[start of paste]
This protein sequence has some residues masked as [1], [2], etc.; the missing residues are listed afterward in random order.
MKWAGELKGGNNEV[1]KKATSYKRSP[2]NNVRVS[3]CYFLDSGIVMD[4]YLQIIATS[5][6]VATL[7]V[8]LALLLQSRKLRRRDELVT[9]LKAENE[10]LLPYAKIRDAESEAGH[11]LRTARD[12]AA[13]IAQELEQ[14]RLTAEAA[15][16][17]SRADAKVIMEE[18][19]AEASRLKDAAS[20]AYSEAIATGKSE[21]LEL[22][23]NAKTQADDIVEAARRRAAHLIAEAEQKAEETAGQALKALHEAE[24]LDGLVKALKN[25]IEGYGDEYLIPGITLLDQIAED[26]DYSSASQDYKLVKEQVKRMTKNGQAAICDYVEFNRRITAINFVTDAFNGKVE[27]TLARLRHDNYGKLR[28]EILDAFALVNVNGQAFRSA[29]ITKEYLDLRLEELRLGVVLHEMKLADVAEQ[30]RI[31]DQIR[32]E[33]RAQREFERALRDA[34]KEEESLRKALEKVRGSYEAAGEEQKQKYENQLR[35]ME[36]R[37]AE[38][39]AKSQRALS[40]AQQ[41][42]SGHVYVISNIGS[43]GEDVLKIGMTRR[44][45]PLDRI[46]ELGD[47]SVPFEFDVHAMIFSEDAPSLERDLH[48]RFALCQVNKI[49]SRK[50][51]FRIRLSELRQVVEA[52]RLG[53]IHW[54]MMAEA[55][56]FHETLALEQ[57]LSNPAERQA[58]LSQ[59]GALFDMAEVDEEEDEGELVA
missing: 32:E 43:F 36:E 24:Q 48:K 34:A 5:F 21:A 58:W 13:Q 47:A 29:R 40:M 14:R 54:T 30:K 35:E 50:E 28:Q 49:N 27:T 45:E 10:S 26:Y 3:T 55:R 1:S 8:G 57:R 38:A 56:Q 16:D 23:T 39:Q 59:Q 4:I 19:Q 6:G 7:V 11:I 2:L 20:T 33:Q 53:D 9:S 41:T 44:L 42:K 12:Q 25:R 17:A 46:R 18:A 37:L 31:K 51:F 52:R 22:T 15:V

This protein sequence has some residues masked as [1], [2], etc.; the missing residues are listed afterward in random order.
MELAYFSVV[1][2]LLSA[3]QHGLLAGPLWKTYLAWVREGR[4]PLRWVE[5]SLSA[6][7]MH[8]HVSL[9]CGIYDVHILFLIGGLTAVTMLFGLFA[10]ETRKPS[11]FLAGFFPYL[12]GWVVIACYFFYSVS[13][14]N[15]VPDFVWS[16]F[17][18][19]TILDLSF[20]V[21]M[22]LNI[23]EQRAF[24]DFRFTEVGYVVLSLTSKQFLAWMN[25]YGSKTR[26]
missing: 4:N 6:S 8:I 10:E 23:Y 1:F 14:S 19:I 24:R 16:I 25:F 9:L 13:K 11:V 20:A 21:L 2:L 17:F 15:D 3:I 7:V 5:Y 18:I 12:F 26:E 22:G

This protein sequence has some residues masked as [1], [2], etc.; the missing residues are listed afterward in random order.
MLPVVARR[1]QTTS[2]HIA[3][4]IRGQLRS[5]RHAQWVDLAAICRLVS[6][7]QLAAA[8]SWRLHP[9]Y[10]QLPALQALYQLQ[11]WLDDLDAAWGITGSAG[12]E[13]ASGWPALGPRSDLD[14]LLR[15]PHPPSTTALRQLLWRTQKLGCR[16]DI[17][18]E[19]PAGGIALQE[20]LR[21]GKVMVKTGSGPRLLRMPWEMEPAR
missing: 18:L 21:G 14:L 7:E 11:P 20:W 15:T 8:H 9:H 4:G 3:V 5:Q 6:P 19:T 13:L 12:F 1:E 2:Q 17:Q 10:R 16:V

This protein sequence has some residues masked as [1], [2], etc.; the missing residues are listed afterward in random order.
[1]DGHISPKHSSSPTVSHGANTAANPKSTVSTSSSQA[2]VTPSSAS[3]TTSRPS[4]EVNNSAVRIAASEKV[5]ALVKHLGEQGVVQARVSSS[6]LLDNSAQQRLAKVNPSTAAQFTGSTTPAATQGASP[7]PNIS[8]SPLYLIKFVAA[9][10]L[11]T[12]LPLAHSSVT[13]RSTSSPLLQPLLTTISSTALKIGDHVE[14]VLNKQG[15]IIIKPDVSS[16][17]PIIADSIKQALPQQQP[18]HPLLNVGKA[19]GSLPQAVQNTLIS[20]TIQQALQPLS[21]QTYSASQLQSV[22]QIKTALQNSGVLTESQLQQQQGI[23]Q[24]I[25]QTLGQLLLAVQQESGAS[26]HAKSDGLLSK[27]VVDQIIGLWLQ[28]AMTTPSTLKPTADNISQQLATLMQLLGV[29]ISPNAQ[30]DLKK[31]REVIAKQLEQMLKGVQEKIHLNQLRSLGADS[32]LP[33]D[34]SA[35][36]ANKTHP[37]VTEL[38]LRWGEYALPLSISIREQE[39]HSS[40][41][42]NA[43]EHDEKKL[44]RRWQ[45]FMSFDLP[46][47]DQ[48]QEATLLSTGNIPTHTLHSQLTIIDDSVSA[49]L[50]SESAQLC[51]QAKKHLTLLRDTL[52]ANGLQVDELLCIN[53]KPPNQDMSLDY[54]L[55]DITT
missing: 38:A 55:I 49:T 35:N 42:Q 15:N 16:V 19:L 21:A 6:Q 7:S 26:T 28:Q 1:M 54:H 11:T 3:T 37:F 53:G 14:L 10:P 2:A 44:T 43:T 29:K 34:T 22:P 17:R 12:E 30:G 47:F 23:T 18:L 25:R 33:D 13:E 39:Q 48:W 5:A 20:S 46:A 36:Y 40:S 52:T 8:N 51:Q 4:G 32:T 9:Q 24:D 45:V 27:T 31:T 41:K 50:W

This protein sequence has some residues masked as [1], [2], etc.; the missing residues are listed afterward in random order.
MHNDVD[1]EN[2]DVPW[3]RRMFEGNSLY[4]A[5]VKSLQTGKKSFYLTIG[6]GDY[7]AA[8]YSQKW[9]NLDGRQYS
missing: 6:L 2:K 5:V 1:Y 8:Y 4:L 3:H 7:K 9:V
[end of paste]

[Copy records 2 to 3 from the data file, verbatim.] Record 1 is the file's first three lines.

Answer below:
This protein sequence has some residues masked as [1], [2], etc.; the missing residues are listed afterward in random order.
MELAYFSVV[1][2]LLSA[3]QHGLLAGPLWKTYLAWVREGR[4]PLRWVE[5]SLSA[6][7]MH[8]HVSL[9]CGIYDVHILFLIGGLTAVTMLFGLFA[10]ETRKPS[11]FLAGFFPYL[12]GWVVIACYFFYSVS[13][14]N[15]VPDFVWS[16]F[17][18][19]TILDLSF[20]V[21]M[22]LNI[23]EQRAF[24]DFRFTEVGYVVLSLTSKQFLAWMN[25]YGSKTR[26]
missing: 4:N 6:S 8:I 10:E 23:Y 1:F 14:S 19:I 24:R 16:I 25:F 9:L 13:K 11:V 20:A 21:L 2:L 17:F 15:D 3:I 7:V 5:Y 18:I 12:F 26:E 22:G

This protein sequence has some residues masked as [1], [2], etc.; the missing residues are listed afterward in random order.
MLPVVARR[1]QTTS[2]HIA[3][4]IRGQLRS[5]RHAQWVDLAAICRLVS[6][7]QLAAA[8]SWRLHP[9]Y[10]QLPALQALYQLQ[11]WLDDLDAAWGITGSAG[12]E[13]ASGWPALGPRSDLD[14]LLR[15]PHPPSTTALRQLLWRTQKLGCR[16]DI[17][18]E[19]PAGGIALQE[20]LR[21]GKVMVKTGSGPRLLRMPWEMEPAR
missing: 18:L 21:G 14:L 7:E 11:P 20:W 15:T 8:H 9:H 4:G 3:V 5:Q 6:P 19:T 13:L 12:F 1:E 2:Q 17:Q 10:R 16:V